"Claque": how Trump revived the ancient practice of paid applauders

Trump launched his campaign in front of an "audience" of actors paid $50/each to wear campaign shirts and cheer wildly, and he's brought his paid cheering section with him into the presidency, bringing along staffers to applaud at key moments during his press conferences and other appearances. Read the rest

Data shows that male animals are not naturally promiscuous, nor are females naturally reticent

It's a commonplace that in the natural world, males attempt to mate with multiple females, while females attempt to entice males into being monogamous; this is attributed to the high cost of producing an egg and bearing children (or laying eggs) for females, and the low cost of sperm production for males. Read the rest

Artist creates dimensional scenes on old plates by precisely sandblasting through successive layers

Caroline Slotte is a sculptor in Finland who layers old, decorated china plates atop one another, then carefully removes material from successive layers with precision masking and sandblasting and carving, created 3D scenes with gorgeous depth. Read the rest

The Abominable Mr Seabrook: a sympathetic biography of an unsympathetic, forgotten literary legend

William Seabrook was once one of America's foremost literary stars; now he is all but forgotten. Seabrook travelled the world, writing a series of (decreasingly sympathetic) accounts of indigenous people and their culture, outselling the literary giants he kept company with, and who pretended not to mind the women he paid to let him tie them up and keep around his home. In The Abominable Mr. Seabrook, graphic novelist Joe Ollman presents an unflinching look at Seabrook, his literary accomplishments and failures, his terrible self-destructiveness, and the awful spiral that took him from the heights of American letters to an ignominious suicide after his discharge from a psychiatric facility.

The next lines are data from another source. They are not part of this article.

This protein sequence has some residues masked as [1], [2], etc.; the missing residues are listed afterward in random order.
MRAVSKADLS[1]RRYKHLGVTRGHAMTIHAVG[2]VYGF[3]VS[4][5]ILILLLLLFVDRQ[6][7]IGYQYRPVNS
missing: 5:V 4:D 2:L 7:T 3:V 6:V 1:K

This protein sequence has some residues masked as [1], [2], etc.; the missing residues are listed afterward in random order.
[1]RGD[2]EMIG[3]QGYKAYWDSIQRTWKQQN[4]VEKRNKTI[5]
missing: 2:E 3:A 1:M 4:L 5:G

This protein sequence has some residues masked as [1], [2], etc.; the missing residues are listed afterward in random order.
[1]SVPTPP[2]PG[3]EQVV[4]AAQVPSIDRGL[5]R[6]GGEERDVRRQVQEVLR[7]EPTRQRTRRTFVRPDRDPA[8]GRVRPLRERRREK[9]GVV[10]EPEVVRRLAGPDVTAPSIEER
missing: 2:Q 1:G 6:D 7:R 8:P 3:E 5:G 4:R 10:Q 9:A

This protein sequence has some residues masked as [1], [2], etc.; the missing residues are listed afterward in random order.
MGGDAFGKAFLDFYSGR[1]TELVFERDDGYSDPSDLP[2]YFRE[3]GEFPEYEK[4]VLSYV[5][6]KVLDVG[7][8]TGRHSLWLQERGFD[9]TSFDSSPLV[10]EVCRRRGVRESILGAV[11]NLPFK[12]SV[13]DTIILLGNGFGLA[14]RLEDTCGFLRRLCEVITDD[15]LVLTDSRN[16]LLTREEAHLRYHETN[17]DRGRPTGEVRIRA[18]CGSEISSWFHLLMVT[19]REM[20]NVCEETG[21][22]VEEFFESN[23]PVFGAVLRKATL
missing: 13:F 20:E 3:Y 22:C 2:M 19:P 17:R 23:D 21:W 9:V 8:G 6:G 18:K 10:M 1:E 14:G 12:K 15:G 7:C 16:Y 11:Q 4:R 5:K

Financial Times columnist advocates imprisoning dirty corporate executives

Rolls Royce just arranged for a "deferred prosecution" with UK prosecutors over revelations that it had committed jailable offenses by bribing overseas officials in order to secure their business; under this arrangement, prosecutors have allowed Rolls Royce to pay to have the prosecution halted and to have their executives immunized from criminal repercussions for their actions. Read the rest

HP's Nonpology

The "nonpology" is a corporate standard: a company does something terrible, and then it tells you it's sorry that you found its behaviour upsetting. But HP's October 2016 public statement on its secret, aftermarket attack on its customers' property has made important advances in the field of nopologyology.

Accounting fraud admission wipes £5.5b off BT's valuation

The former UK national phone company BT announced that it's writing down the value of its Italian operation by £530m because it has been committing accounting fraud for years, triggering a mass sell-off of its shares, wiping £5.5b off the company's valuation. Read the rest

Guillotine watch: Paris has become a high-risk zone for the super-rich

The criminals of Paris have targeted super-rich visitors in a string of daring robberies -- one gang broke into Kim Kardashian's hotel room, tied her up, and stole millions in jewels; another carjacked a pair of rich Qatari sisters' Bentley and made off with $5.3m in valuables; another one tried to rob Bollywood star Mallika Sherawat after gassing them, but botched the job. Read the rest

RIP, Larry Smith, traveling science fiction bookseller

Larry Smith is a mainstay and fixture of America's science fiction conventions (as well as many overseas events); he's someone I've conversed with dozens of times, and, like John Scalzi, I always made a point of signing his stock because I knew that anything I signed for Larry would go all around the nation. Read the rest

Why Trump brings clapping, laughing sycophants to his press events and appearances

The press reported cheering at Donald's press conference and at his address at the CIA memorial, and it turned out to be his staffers, an entourage of fawning sycophants paid to clap. It's funny, at first. Then you realize that it's a grotesque headgame that is only going to get worse. Read the rest